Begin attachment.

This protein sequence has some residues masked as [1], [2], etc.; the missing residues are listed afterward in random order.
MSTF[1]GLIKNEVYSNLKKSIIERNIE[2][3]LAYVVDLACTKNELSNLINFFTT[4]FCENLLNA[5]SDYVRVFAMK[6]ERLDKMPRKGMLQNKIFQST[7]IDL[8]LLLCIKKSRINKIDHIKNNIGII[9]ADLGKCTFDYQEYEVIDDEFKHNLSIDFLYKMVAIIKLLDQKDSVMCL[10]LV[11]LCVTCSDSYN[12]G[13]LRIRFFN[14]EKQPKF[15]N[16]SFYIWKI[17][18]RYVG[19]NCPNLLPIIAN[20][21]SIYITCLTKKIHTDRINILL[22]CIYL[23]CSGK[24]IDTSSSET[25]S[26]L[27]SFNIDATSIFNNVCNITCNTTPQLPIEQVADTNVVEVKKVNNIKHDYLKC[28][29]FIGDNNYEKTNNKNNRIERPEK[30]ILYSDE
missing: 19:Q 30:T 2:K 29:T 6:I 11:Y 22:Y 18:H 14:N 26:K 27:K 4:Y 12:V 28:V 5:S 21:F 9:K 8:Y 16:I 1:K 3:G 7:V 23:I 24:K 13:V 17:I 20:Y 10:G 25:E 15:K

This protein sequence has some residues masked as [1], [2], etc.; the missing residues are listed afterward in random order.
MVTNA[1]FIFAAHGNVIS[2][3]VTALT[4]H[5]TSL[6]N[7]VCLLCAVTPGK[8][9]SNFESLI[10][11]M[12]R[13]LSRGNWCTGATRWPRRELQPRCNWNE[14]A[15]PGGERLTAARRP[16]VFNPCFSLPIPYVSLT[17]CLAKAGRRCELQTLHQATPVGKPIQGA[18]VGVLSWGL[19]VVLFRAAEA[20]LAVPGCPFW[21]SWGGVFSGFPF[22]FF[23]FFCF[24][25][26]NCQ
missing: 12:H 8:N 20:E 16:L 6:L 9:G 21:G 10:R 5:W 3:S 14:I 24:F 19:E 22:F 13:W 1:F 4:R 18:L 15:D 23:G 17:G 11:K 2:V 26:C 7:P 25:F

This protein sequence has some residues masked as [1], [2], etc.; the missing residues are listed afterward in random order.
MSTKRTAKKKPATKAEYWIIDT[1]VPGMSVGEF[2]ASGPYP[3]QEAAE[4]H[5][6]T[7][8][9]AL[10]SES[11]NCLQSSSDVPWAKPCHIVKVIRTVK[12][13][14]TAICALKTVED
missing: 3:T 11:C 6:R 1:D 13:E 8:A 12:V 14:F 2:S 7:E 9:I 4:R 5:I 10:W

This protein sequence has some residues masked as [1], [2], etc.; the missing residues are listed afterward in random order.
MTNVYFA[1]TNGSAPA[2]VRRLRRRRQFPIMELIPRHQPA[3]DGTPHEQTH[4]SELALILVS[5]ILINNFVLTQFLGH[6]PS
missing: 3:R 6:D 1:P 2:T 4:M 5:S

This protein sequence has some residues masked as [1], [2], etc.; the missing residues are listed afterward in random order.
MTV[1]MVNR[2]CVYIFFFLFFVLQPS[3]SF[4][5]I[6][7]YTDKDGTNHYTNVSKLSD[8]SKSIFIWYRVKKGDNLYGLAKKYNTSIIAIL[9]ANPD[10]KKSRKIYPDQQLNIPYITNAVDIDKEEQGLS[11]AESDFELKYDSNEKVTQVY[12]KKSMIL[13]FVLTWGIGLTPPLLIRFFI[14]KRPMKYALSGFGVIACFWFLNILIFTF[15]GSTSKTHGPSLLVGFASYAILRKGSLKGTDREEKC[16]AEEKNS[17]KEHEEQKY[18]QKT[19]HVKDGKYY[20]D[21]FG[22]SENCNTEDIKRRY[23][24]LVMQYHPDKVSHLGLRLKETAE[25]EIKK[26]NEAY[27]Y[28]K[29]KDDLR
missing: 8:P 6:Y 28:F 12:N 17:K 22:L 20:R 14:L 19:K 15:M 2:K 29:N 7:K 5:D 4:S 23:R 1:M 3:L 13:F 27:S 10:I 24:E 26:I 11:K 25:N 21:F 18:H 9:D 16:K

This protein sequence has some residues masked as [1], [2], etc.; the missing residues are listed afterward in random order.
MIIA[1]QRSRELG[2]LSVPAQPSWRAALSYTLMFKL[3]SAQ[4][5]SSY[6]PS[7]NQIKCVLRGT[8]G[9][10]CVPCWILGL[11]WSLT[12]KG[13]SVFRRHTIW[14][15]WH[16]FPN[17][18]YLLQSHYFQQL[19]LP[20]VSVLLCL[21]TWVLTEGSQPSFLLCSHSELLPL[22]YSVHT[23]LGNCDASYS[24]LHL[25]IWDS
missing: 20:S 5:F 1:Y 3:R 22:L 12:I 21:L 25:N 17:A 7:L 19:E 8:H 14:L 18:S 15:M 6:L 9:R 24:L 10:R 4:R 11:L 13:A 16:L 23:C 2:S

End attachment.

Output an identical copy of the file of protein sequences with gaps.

This protein sequence has some residues masked as [1], [2], etc.; the missing residues are listed afterward in random order.
MSTF[1]GLIKNEVYSNLKKSIIERNIE[2][3]LAYVVDLACTKNELSNLINFFTT[4]FCENLLNA[5]SDYVRVFAMK[6]ERLDKMPRKGMLQNKIFQST[7]IDL[8]LLLCIKKSRINKIDHIKNNIGII[9]ADLGKCTFDYQEYEVIDDEFKHNLSIDFLYKMVAIIKLLDQKDSVMCL[10]LV[11]LCVTCSDSYN[12]G[13]LRIRFFN[14]EKQPKF[15]N[16]SFYIWKI[17][18]RYVG[19]NCPNLLPIIAN[20][21]SIYITCLTKKIHTDRINILL[22]CIYL[23]CSGK[24]IDTSSSET[25]S[26]L[27]SFNIDATSIFNNVCNITCNTTPQLPIEQVADTNVVEVKKVNNIKHDYLKC[28][29]FIGDNNYEKTNNKNNRIERPEK[30]ILYSDE
missing: 19:Q 30:T 2:K 29:T 6:I 11:Y 22:Y 18:H 14:N 26:K 27:K 4:Y 12:V 28:V 5:S 21:F 9:K 8:Y 16:I 1:K 3:G 7:V 23:I 24:K 13:V 17:I 20:Y 10:G 25:E 15:K

This protein sequence has some residues masked as [1], [2], etc.; the missing residues are listed afterward in random order.
MVTNA[1]FIFAAHGNVIS[2][3]VTALT[4]H[5]TSL[6]N[7]VCLLCAVTPGK[8][9]SNFESLI[10][11]M[12]R[13]LSRGNWCTGATRWPRRELQPRCNWNE[14]A[15]PGGERLTAARRP[16]VFNPCFSLPIPYVSLT[17]CLAKAGRRCELQTLHQATPVGKPIQGA[18]VGVLSWGL[19]VVLFRAAEA[20]LAVPGCPFW[21]SWGGVFSGFPF[22]FF[23]FFCF[24][25][26]NCQ
missing: 12:H 8:N 20:E 16:L 6:L 9:G 21:G 10:R 5:W 3:S 14:I 24:F 19:E 22:F 13:W 1:F 4:R 18:L 15:D 23:G 17:G 11:K 2:V 26:C 7:P 25:F

This protein sequence has some residues masked as [1], [2], etc.; the missing residues are listed afterward in random order.
MSTKRTAKKKPATKAEYWIIDT[1]VPGMSVGEF[2]ASGPYP[3]QEAAE[4]H[5][6]T[7][8][9]AL[10]SES[11]NCLQSSSDVPWAKPCHIVKVIRTVK[12][13][14]TAICALKTVED
missing: 3:T 11:C 6:R 1:D 13:E 8:A 12:V 14:F 2:S 7:E 9:I 4:R 5:I 10:W

This protein sequence has some residues masked as [1], [2], etc.; the missing residues are listed afterward in random order.
MTNVYFA[1]TNGSAPA[2]VRRLRRRRQFPIMELIPRHQPA[3]DGTPHEQTH[4]SELALILVS[5]ILINNFVLTQFLGH[6]PS
missing: 3:R 6:D 1:P 2:T 4:M 5:S

This protein sequence has some residues masked as [1], [2], etc.; the missing residues are listed afterward in random order.
MTV[1]MVNR[2]CVYIFFFLFFVLQPS[3]SF[4][5]I[6][7]YTDKDGTNHYTNVSKLSD[8]SKSIFIWYRVKKGDNLYGLAKKYNTSIIAIL[9]ANPD[10]KKSRKIYPDQQLNIPYITNAVDIDKEEQGLS[11]AESDFELKYDSNEKVTQVY[12]KKSMIL[13]FVLTWGIGLTPPLLIRFFI[14]KRPMKYALSGFGVIACFWFLNILIFTF[15]GSTSKTHGPSLLVGFASYAILRKGSLKGTDREEKC[16]AEEKNS[17]KEHEEQKY[18]QKT[19]HVKDGKYY[20]D[21]FG[22]SENCNTEDIKRRY[23][24]LVMQYHPDKVSHLGLRLKETAE[25]EIKK[26]NEAY[27]Y[28]K[29]KDDLR
missing: 8:P 6:Y 28:F 12:N 17:K 22:L 20:R 14:L 19:K 15:M 2:K 29:N 7:K 5:D 4:S 23:R 1:M 3:L 13:F 27:S 10:I 24:E 26:I 11:K 25:N 21:F 18:H 9:D 16:K

This protein sequence has some residues masked as [1], [2], etc.; the missing residues are listed afterward in random order.
MIIA[1]QRSRELG[2]LSVPAQPSWRAALSYTLMFKL[3]SAQ[4][5]SSY[6]PS[7]NQIKCVLRGT[8]G[9][10]CVPCWILGL[11]WSLT[12]KG[13]SVFRRHTIW[14][15]WH[16]FPN[17][18]YLLQSHYFQQL[19]LP[20]VSVLLCL[21]TWVLTEGSQPSFLLCSHSELLPL[22]YSVHT[23]LGNCDASYS[24]LHL[25]IWDS
missing: 20:S 5:F 1:Y 3:R 22:L 12:I 21:L 25:N 17:A 7:L 19:E 8:H 14:L 18:S 15:M 6:L 9:R 24:L 10:R 4:R 11:L 13:A 16:L 23:C 2:S